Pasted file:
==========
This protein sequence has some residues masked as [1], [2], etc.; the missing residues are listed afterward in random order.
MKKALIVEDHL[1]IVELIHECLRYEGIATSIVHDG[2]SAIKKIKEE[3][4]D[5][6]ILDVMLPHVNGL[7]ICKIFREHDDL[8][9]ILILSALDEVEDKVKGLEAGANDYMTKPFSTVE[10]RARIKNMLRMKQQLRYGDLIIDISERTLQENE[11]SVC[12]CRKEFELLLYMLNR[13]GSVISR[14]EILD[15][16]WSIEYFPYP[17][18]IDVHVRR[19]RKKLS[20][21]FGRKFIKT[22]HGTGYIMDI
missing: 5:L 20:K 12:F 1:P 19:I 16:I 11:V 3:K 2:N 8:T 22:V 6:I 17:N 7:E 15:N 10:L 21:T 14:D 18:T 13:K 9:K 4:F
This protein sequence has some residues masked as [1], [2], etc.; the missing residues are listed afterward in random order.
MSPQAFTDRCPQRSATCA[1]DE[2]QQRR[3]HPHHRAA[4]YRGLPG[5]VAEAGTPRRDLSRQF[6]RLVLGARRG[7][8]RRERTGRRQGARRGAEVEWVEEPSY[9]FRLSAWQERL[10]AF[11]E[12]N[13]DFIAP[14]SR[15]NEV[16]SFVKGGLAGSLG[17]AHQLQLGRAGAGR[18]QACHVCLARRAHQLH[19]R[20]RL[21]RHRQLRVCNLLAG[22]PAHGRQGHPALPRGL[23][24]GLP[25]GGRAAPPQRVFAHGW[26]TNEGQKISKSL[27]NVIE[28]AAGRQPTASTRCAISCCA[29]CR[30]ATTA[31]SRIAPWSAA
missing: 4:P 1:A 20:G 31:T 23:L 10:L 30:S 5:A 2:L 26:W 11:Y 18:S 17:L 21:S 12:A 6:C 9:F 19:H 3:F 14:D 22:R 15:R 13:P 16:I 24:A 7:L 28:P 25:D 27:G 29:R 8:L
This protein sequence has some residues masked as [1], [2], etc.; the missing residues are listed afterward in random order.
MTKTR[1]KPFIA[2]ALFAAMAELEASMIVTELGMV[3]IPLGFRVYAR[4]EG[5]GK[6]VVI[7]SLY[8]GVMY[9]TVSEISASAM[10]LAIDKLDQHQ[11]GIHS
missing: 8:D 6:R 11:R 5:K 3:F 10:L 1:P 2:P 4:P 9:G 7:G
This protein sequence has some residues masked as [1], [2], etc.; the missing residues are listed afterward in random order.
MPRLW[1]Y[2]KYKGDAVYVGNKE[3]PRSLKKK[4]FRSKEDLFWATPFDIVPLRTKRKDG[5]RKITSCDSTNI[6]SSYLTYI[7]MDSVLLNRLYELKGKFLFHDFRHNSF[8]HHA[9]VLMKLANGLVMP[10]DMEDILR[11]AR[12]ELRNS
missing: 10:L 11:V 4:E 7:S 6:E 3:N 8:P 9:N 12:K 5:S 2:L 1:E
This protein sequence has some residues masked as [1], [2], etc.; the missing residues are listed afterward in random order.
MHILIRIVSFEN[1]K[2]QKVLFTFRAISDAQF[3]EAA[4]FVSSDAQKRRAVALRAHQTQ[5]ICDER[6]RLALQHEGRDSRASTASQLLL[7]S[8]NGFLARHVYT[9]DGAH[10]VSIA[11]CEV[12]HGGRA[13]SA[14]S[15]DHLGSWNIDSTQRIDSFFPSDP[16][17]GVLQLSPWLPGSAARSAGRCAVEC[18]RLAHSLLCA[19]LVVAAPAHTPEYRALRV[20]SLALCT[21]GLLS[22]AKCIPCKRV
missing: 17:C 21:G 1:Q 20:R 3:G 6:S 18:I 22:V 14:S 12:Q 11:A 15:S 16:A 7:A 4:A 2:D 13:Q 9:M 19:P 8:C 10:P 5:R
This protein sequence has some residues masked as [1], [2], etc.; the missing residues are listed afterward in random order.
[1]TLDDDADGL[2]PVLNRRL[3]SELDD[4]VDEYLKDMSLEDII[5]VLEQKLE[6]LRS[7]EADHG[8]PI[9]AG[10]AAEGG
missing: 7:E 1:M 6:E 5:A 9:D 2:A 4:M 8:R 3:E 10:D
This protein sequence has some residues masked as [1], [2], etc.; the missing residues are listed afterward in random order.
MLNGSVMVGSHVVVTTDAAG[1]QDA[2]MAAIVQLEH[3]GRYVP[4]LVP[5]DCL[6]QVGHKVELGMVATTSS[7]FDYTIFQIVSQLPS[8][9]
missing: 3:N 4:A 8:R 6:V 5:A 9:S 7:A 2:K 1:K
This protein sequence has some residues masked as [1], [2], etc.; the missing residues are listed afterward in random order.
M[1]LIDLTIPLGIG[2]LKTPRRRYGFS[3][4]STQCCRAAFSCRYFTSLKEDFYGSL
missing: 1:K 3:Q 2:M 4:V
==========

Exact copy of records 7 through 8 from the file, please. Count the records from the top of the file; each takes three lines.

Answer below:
This protein sequence has some residues masked as [1], [2], etc.; the missing residues are listed afterward in random order.
MLNGSVMVGSHVVVTTDAAG[1]QDA[2]MAAIVQLEH[3]GRYVP[4]LVP[5]DCL[6]QVGHKVELGMVATTSS[7]FDYTIFQIVSQLPS[8][9]
missing: 3:N 4:A 8:R 6:V 5:A 9:S 7:A 2:K 1:K
This protein sequence has some residues masked as [1], [2], etc.; the missing residues are listed afterward in random order.
M[1]LIDLTIPLGIG[2]LKTPRRRYGFS[3][4]STQCCRAAFSCRYFTSLKEDFYGSL
missing: 1:K 3:Q 2:M 4:V